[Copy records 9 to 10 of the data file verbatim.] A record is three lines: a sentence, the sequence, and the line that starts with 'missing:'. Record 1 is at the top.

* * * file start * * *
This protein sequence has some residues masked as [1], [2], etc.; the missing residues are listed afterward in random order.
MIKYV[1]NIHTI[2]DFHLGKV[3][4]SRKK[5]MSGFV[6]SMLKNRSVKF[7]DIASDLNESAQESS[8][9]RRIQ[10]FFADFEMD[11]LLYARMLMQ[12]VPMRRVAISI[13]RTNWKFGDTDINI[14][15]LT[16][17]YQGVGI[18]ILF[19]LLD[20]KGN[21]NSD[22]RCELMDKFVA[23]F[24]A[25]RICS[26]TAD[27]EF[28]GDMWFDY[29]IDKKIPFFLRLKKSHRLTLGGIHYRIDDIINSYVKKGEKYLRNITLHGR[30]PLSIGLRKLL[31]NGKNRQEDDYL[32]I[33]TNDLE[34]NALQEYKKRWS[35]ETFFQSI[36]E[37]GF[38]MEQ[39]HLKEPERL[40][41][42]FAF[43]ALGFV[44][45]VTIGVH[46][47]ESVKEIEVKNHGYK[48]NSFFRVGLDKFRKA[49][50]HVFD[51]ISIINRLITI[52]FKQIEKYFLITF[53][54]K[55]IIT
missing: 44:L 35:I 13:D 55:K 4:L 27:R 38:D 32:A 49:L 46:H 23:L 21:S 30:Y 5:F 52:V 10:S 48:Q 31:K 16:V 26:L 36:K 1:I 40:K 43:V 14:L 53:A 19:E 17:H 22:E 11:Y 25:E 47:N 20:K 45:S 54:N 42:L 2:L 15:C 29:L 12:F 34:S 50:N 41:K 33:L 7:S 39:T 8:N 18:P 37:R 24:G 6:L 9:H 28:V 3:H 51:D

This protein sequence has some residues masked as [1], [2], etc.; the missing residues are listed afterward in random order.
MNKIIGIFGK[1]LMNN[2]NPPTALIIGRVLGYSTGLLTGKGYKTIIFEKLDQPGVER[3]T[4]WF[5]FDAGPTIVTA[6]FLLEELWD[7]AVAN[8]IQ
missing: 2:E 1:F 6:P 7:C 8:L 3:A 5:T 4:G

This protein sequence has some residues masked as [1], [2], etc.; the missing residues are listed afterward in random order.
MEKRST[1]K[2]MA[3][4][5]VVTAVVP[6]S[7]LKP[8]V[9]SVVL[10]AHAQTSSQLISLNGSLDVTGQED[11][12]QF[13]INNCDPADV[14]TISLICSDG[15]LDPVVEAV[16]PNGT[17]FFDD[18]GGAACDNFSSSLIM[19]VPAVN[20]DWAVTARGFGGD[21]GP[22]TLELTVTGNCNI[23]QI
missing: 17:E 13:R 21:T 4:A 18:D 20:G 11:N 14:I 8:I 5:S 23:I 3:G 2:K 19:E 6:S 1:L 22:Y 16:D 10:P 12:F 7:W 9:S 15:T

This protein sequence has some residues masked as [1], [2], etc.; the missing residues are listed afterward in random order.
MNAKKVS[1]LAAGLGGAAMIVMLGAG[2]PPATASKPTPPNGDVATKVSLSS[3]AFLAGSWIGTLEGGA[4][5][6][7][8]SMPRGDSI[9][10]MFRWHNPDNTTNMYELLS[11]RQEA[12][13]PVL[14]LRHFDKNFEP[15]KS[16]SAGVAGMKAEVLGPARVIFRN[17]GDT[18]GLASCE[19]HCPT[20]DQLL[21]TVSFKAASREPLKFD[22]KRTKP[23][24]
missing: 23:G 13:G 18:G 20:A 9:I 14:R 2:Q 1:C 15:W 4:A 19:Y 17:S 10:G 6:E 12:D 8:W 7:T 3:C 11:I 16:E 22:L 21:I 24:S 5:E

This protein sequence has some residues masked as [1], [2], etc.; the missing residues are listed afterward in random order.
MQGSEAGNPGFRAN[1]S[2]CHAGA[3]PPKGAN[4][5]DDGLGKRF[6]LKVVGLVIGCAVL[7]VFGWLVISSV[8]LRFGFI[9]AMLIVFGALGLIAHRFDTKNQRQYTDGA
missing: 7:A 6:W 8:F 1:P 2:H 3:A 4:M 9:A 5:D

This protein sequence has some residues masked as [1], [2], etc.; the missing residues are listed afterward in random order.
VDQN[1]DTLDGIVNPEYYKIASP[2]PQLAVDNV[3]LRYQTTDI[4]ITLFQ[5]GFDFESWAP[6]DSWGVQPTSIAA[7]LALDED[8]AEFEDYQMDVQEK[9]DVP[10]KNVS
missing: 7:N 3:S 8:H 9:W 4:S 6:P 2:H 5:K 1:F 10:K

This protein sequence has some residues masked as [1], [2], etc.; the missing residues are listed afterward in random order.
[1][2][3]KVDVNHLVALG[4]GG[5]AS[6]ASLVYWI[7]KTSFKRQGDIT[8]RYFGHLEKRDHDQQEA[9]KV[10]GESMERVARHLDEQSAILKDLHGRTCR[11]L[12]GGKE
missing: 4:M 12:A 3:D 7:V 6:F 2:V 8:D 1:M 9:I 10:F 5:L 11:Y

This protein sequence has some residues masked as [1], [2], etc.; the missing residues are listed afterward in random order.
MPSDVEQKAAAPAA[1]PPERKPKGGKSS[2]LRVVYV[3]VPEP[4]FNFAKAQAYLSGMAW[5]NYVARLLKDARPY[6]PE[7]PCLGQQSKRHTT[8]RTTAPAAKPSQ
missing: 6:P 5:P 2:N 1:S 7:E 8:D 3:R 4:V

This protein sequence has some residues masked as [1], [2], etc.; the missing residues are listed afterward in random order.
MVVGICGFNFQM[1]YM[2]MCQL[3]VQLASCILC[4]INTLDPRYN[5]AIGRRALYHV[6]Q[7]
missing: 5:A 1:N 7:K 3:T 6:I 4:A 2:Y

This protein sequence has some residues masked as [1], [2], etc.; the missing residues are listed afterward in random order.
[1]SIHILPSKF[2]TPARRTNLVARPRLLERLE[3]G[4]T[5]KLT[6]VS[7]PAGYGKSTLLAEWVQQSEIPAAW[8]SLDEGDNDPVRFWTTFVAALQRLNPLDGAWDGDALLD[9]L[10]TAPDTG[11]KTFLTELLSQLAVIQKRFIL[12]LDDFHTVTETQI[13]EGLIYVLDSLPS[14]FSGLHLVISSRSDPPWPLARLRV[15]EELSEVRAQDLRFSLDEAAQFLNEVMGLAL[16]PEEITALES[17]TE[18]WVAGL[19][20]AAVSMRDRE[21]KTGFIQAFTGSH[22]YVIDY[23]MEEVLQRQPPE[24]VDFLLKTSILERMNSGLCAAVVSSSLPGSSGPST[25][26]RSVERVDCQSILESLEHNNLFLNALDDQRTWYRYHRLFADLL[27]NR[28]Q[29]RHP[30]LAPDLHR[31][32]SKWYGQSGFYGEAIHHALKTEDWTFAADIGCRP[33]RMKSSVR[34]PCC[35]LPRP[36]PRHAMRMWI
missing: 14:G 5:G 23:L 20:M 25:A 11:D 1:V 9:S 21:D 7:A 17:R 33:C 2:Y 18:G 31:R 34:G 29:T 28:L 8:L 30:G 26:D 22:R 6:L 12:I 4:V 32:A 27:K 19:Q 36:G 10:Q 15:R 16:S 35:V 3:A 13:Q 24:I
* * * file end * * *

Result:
This protein sequence has some residues masked as [1], [2], etc.; the missing residues are listed afterward in random order.
MVVGICGFNFQM[1]YM[2]MCQL[3]VQLASCILC[4]INTLDPRYN[5]AIGRRALYHV[6]Q[7]
missing: 5:A 1:N 7:K 3:T 6:I 4:A 2:Y

This protein sequence has some residues masked as [1], [2], etc.; the missing residues are listed afterward in random order.
[1]SIHILPSKF[2]TPARRTNLVARPRLLERLE[3]G[4]T[5]KLT[6]VS[7]PAGYGKSTLLAEWVQQSEIPAAW[8]SLDEGDNDPVRFWTTFVAALQRLNPLDGAWDGDALLD[9]L[10]TAPDTG[11]KTFLTELLSQLAVIQKRFIL[12]LDDFHTVTETQI[13]EGLIYVLDSLPS[14]FSGLHLVISSRSDPPWPLARLRV[15]EELSEVRAQDLRFSLDEAAQFLNEVMGLAL[16]PEEITALES[17]TE[18]WVAGL[19][20]AAVSMRDRE[21]KTGFIQAFTGSH[22]YVIDY[23]MEEVLQRQPPE[24]VDFLLKTSILERMNSGLCAAVVSSSLPGSSGPST[25][26]RSVERVDCQSILESLEHNNLFLNALDDQRTWYRYHRLFADLL[27]NR[28]Q[29]RHP[30]LAPDLHR[31][32]SKWYGQSGFYGEAIHHALKTEDWTFAADIGCRP[33]RMKSSVR[34]PCC[35]LPRP[36]PRHAMRMWI
missing: 14:G 5:G 23:L 20:M 25:A 11:D 1:V 9:S 21:D 7:A 17:R 33:C 2:Y 18:G 31:R 34:G 29:T 28:L 8:L 30:G 26:D 22:R 6:L 12:I 4:V 32:A 27:K 19:Q 36:G 10:Q 15:R 16:S 35:V 3:A 13:Q 24:I